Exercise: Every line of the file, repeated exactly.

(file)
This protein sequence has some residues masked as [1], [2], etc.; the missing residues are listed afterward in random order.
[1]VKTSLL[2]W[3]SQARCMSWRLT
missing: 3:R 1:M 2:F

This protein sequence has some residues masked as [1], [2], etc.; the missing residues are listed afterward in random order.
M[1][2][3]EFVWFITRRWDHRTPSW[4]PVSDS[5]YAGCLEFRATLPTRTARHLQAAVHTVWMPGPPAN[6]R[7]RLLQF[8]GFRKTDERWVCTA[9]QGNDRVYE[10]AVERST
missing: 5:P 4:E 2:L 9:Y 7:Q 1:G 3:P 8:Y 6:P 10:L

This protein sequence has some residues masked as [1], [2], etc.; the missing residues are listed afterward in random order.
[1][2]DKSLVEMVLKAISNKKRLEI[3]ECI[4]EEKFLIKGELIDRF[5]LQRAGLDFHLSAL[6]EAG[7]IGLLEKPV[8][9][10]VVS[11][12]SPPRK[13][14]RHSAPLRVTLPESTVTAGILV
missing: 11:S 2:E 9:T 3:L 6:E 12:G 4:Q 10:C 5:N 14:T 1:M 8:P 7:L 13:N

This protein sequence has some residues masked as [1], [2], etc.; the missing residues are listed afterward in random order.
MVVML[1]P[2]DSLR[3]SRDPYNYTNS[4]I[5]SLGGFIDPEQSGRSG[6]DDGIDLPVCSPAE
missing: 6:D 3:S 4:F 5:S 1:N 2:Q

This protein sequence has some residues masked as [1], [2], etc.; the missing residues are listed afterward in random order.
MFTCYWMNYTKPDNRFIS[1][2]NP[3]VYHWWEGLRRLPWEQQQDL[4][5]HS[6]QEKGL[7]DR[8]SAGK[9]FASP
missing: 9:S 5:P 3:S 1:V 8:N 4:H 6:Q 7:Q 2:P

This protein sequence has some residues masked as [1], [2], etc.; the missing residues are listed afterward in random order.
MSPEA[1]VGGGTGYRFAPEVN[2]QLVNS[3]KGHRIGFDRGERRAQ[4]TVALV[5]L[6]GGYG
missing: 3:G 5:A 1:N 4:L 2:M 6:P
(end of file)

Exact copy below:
This protein sequence has some residues masked as [1], [2], etc.; the missing residues are listed afterward in random order.
[1]VKTSLL[2]W[3]SQARCMSWRLT
missing: 3:R 1:M 2:F

This protein sequence has some residues masked as [1], [2], etc.; the missing residues are listed afterward in random order.
M[1][2][3]EFVWFITRRWDHRTPSW[4]PVSDS[5]YAGCLEFRATLPTRTARHLQAAVHTVWMPGPPAN[6]R[7]RLLQF[8]GFRKTDERWVCTA[9]QGNDRVYE[10]AVERST
missing: 5:P 4:E 2:L 9:Y 7:Q 1:G 3:P 8:Y 6:P 10:L

This protein sequence has some residues masked as [1], [2], etc.; the missing residues are listed afterward in random order.
[1][2]DKSLVEMVLKAISNKKRLEI[3]ECI[4]EEKFLIKGELIDRF[5]LQRAGLDFHLSAL[6]EAG[7]IGLLEKPV[8][9][10]VVS[11][12]SPPRK[13][14]RHSAPLRVTLPESTVTAGILV
missing: 11:S 2:E 9:T 3:L 6:E 12:G 4:Q 10:C 5:N 14:T 1:M 8:P 7:L 13:N

This protein sequence has some residues masked as [1], [2], etc.; the missing residues are listed afterward in random order.
MVVML[1]P[2]DSLR[3]SRDPYNYTNS[4]I[5]SLGGFIDPEQSGRSG[6]DDGIDLPVCSPAE
missing: 6:D 3:S 4:F 5:S 1:N 2:Q

This protein sequence has some residues masked as [1], [2], etc.; the missing residues are listed afterward in random order.
MFTCYWMNYTKPDNRFIS[1][2]NP[3]VYHWWEGLRRLPWEQQQDL[4][5]HS[6]QEKGL[7]DR[8]SAGK[9]FASP
missing: 9:S 5:P 3:S 1:V 8:N 4:H 6:Q 7:Q 2:P

This protein sequence has some residues masked as [1], [2], etc.; the missing residues are listed afterward in random order.
MSPEA[1]VGGGTGYRFAPEVN[2]QLVNS[3]KGHRIGFDRGERRAQ[4]TVALV[5]L[6]GGYG
missing: 3:G 5:A 1:N 4:L 2:M 6:P